Today, Echo Entertainment’s new CEO, John Redmond, fronted investors for the first time since taking over the role last December.
It’s a tough job and it’s about to get tougher. The underperforming company had a scandal-prone 2012, and is being openly eyed off by competitors. Despite this, Redmond has told The Australian Financial Review’s Boss magazine that he wants the job. He moved his family from America for the opportunity, leaving his non-executive role on Echo’s board to become CEO, and taking over from previous CEO Larry Mullin, who was sacked in controversial circumstances.
Adding to the turmoil was a media campaign by the company’s own major shareholder, James Packer, against Echo’s former chairman, John Story, and the firing of Star Casino’s managing director, Sid Vaikunta, over allegations of sexual harassment, and the departure of a director, Brett Paton, who was apparently unhappy with the Mullin’s treatment.
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Packer has made no secret of his desire to take over Echo Entertainment, while another shareholder, Malaysian resort company Genting, is looking to increase its stake. The NSW casino regulator is yet to decide on whether the two shareholders can lift their stakes in Echo to above 25%; Packer is currently sitting on around 10% and Genting on 5%.
Redmond has busied himself cutting costs, but not quickly enough to improve today’s figures. The net profit of $66.5 million is down 5.3% on the corresponding period. Redmond blamed the drop on a tax increase, and highlighted that Echo’s profit before tax increased by 8.4%.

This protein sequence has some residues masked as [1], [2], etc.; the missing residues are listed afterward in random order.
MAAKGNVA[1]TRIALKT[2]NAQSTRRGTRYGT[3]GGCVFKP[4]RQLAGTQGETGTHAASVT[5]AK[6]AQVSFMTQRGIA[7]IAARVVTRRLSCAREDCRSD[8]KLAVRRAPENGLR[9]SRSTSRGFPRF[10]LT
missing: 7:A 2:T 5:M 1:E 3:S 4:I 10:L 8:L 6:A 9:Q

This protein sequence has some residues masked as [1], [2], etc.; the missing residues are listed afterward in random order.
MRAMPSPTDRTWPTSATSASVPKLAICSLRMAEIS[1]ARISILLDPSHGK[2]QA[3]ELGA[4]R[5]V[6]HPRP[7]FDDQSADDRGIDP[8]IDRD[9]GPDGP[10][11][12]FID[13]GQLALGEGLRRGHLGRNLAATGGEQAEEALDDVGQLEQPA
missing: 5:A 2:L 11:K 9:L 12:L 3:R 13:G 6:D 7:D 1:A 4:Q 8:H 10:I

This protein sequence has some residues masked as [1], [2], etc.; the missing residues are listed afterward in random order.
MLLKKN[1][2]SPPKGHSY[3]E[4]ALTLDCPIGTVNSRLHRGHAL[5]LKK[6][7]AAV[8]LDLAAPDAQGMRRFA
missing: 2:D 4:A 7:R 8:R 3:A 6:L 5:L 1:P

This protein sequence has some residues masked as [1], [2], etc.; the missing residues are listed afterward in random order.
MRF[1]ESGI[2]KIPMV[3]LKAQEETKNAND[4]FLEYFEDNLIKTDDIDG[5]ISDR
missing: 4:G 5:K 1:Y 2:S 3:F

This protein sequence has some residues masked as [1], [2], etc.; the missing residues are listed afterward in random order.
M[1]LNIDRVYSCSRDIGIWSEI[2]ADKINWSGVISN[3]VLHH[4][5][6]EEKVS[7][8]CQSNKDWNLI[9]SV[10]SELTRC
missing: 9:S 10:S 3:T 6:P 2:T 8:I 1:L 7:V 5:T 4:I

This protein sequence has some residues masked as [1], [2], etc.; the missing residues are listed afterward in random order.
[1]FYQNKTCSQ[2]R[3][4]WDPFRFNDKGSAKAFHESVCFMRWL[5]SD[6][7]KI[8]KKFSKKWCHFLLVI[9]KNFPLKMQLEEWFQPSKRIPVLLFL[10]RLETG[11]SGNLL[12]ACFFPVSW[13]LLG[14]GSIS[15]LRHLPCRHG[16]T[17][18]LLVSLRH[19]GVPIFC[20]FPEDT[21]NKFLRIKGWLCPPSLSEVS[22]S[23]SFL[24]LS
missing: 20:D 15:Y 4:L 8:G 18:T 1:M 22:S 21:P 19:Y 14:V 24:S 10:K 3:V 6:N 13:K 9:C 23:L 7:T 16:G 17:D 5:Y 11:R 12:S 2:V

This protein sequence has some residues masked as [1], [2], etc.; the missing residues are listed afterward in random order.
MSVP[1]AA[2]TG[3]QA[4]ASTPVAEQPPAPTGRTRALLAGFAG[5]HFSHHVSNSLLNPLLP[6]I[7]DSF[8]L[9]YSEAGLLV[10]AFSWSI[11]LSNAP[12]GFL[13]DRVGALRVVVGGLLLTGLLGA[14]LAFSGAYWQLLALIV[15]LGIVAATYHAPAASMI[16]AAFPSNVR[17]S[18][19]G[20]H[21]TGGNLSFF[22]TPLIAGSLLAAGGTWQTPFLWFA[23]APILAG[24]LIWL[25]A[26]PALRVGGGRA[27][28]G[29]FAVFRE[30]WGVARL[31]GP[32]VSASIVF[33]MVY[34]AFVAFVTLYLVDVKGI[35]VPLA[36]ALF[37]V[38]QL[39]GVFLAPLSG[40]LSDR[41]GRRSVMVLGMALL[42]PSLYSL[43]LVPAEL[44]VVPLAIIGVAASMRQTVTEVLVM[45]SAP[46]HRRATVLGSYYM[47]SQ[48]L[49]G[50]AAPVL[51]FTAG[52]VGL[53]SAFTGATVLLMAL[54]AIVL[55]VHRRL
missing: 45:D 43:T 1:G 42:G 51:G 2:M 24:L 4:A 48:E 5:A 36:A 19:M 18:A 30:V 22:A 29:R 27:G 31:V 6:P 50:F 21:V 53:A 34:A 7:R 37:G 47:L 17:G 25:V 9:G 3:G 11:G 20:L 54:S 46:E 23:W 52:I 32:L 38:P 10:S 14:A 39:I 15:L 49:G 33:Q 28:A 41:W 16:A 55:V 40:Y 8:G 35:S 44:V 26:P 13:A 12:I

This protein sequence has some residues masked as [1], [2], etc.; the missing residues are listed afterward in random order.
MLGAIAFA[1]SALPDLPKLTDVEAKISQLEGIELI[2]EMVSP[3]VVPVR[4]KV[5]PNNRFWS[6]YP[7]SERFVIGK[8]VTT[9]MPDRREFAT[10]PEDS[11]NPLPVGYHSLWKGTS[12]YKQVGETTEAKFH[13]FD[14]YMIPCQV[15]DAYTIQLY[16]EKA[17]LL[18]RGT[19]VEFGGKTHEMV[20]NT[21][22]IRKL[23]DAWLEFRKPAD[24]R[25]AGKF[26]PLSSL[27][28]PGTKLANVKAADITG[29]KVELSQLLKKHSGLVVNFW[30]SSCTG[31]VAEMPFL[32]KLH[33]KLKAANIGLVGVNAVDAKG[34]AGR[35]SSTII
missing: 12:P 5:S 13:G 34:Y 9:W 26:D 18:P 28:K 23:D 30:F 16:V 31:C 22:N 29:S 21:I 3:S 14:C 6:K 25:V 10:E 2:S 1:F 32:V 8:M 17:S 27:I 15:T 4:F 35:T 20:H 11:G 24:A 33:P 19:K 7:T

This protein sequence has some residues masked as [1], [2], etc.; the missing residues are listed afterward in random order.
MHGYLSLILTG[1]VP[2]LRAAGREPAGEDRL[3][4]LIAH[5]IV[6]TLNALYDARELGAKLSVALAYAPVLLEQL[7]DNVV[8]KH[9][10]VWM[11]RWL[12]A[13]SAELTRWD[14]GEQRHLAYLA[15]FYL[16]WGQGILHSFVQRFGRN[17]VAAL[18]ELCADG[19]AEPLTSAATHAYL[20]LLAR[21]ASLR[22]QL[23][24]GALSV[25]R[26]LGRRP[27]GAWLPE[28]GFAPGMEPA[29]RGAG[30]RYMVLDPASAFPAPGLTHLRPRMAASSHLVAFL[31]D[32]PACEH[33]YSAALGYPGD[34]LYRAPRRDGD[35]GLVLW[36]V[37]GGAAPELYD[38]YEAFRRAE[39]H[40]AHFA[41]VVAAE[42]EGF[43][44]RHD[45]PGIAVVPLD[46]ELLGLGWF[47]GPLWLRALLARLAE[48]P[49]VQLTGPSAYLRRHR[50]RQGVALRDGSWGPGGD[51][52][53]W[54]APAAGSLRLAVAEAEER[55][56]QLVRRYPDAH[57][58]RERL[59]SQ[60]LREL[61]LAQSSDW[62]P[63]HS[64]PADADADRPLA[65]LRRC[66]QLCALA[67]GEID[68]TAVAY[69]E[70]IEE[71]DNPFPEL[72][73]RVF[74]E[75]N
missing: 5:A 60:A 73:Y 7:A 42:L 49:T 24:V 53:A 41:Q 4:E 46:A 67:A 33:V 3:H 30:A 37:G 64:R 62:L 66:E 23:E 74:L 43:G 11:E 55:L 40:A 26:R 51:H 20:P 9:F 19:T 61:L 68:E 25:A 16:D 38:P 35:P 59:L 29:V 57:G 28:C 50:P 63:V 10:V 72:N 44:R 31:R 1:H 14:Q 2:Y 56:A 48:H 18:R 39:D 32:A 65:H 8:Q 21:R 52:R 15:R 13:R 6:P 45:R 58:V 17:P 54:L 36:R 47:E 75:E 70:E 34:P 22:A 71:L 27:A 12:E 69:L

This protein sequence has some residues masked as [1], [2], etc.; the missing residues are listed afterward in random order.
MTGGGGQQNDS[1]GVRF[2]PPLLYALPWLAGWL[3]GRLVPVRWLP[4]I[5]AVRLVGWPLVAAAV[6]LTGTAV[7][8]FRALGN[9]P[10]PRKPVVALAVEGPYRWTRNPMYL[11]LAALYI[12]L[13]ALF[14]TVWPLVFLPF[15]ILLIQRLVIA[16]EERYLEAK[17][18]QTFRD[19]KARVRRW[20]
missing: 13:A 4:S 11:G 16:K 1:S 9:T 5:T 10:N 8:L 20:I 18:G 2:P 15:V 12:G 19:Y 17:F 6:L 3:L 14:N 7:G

Revenue for the period was $971 million – up 7% from $908 million – but since the start of 2013 calendar year, Echo’s revenue has dropped 16.7% under Redmond’s watch.
In a bid to turn things around, Echo stripped $14 million in costs for the quarter ending December 31. Redmond plans to save $30 million by June 30 and another $30 million in the following financial year.
Staff will bear the brunt of the cuts, in particular, middle-management, Redmond told investors today. As well as redundancies, Echo will reduce the hours of remaining staff. It’s all part of a new strategy. “We’re not going to be complacent. We’re going to be constantly re-evaluating how we do things,” he said.
Revenue from poker machines was down by 1.1% across Echo’s establishments. While Redmond pointed out the downturn came after three successive years of growth, he says the company realises its infrastructure in Queensland is out of date, as is its loyalty system in New South Wales.
Redmond will spend savings on upgrading facilities. Poker machines will be switched from older coin-operated models to new systems, with an upgraded loyalty system. “We’ll be looking at our customers Echo-wide, rather than venue-specific and we’ll be constantly providing rewards,” he said. “So that competitive tension that we had, we’re going to remove that and replace [it] with a philosophy that we’re all on the same team.”
The shining star in the figures was a 13.6% revenue growth at Star Casino. It was recently renovated at vast expense. However, the poor performance of Echo’s three Queensland casinos, where revenue dropped by 2.4%, offset Star’s gains.
Redmond reeled off figures confidently, but regularly reminded his audience that he’d only been in the job seven weeks, and deferred to CFO, Matt Bekier, frequently.
The new CEO refused to be pinned down on financial targets. “I tend to shy away from shooting for targets,” he said. “We’re trying to reinvent how we do business and trying to improve our guest service and our guest business.”
The company’s share price was up .29% today to $3.49 today.